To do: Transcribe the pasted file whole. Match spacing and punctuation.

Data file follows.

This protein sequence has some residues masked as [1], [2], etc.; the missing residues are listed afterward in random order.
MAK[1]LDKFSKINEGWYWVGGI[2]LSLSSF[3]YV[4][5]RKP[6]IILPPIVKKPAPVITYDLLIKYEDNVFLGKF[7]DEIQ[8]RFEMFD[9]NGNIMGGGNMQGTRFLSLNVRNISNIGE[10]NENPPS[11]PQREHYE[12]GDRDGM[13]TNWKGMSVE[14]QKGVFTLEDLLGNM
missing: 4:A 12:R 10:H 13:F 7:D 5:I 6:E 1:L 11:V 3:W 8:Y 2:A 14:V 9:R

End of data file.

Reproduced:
This protein sequence has some residues masked as [1], [2], etc.; the missing residues are listed afterward in random order.
MAK[1]LDKFSKINEGWYWVGGI[2]LSLSSF[3]YV[4][5]RKP[6]IILPPIVKKPAPVITYDLLIKYEDNVFLGKF[7]DEIQ[8]RFEMFD[9]NGNIMGGGNMQGTRFLSLNVRNISNIGE[10]NENPPS[11]PQREHYE[12]GDRDGM[13]TNWKGMSVE[14]QKGVFTLEDLLGNM
missing: 4:A 12:R 10:H 13:F 7:D 5:I 6:E 1:L 11:V 3:W 8:Y 2:A 14:V 9:R